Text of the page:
Game 113, Mariners at Blue Jays
King Felix vs. Josh Johnson, 7:10
This was supposed to be one of the most anticipated pitching match-ups of the year. Yes, the Jays had last year’s NL Cy Young winner, but Josh Johnson was perhaps the most talented new Blue Jay. He’s been beset by injuries, but he also put up a 6 WAR season in 2010, a year after a 5.5 WAR campaign. His fastball was down 1-2 MPH since returning from injury, but he’s still got plus velocity, as well as a curve, a change and a slider he throws to righties and lefties.
His big fastball didn’t have the natural sink of Yoervis Medina’s, but Johnson located it fairly well and in doing so maintained very low HR rates over the course of several seasons. His career high in any year was 14, a figure he hit three times throwing between ~160-210 innings. You can imagine Jays fans surprise then that Johnson’s yielded 15 already in just 76 innings pitched. Something’s gone terribly wrong with Johnson, and it’s not clear exactly what. Optimists will point out that his xFIP is actually better than it was in 2012, when he amassed 3.5 WAR. It’s essentially right at his career average. Sure, he’s not the dominant, untouchable force he was in 2010, but he’s a contributor whose been wrecked by terrible luck, much of it related to his inability to stay healthy. Pessimists will say that when a pitcher who’s famous for limiting home runs suddenly starts giving up lots of home runs, writing it off as “luck” and betting on regression may not work. As we’ve all discussed today, some times pitchers really do need to change something.
Johnson’s fastball movement and release point aren’t quite what they were before his 2011 shoulder injury, but it doesn’t look noticeably different than it did in 2012. He’s given up most of his HRs at home, like RA Dickey, but his overall results have been worse on the road, thanks in part to a comical BABIP and strand rate; HRs account for only a portion of his misfortune. He’s been destroyed by righties, which is so incongruous that it seems to benefit the “optimists” who’d point to luck and injury to explain why a Cy Young contender’s sporting an RA of 7.58. The BABIP stuff looks bizarre, and it’s definitely possible it’s inflated by a few games when he tried to pitch through injuries (he missed several weeks in May/June with a triceps injury). I just wonder why the Blue Jays have given up so many HRs, with guys like Dickey and Johnson seeing HR/FB increase and giving up more fly balls in general to boot. Is it related to Rogers Centre itself? Is it particularly homer-friendly with the roof closed (Safeco’s noticeably friendlier closed? Is it just a few pitchers having bad years? Whatever it is, this match-up reminds me of how rare and incredible it is for a pitcher to combine talent with durability. If you compared Felix to Johnson strictly on tools, I think Johnson might *might* come out ahead. Unless, of course, you view health as a tool.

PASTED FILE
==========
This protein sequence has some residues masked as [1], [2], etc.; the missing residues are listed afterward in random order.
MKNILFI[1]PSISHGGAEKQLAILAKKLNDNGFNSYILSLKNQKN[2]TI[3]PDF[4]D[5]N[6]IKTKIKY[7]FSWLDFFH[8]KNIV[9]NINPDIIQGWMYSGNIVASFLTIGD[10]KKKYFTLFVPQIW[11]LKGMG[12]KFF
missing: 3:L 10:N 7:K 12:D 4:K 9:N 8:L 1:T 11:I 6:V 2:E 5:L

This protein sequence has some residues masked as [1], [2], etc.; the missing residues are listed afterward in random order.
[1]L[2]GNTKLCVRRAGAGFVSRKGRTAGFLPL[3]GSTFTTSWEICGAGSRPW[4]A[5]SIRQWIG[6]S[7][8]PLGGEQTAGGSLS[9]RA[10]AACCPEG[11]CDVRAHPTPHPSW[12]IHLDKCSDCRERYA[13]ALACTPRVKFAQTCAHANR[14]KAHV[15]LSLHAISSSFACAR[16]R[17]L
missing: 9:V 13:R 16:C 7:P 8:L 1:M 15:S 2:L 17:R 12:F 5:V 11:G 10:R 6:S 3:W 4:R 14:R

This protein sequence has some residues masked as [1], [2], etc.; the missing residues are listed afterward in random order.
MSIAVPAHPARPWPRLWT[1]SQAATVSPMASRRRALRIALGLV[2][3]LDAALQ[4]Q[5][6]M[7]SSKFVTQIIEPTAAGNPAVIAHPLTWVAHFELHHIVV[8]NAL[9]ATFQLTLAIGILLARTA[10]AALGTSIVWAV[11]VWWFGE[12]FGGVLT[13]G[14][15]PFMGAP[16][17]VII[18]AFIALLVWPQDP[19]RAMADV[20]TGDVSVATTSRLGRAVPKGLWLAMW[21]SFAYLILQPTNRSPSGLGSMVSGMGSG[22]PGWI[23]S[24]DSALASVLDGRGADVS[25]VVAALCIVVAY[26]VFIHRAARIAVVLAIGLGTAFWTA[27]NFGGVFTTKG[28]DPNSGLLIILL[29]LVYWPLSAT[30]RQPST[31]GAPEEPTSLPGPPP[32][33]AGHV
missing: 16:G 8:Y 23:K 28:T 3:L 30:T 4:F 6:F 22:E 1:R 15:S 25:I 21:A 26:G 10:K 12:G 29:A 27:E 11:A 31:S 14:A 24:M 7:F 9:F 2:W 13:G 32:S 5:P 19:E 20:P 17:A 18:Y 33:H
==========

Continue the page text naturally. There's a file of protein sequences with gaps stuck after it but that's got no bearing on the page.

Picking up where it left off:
1: Miller, SS
2: Franklin, 2B
3: Seager, 3B
4: Morales, DH
5: Ibanez, LF
6: Morse, RF
7: Smoak, 1B
8: Saunders, CF
9: Blanco, C
SP: King Felix
The big story in the minors was Wilhelmsen’s start, but James Paxton followed and pitched poorly as well. Not a great day in Tacoma, as the Rainiers lost 10-3. Charles Kaalekahi starts for Clinton while Anthony Vasquez pitches for Jackson.
Shannon Drayee recently tweeted that, according to Carl Willis, Wilhelmsen is NOT transitioning to the rotation, but is just getting slightly longer appearances (like today’s 2IP start) to work on his other pitches and his mechanics.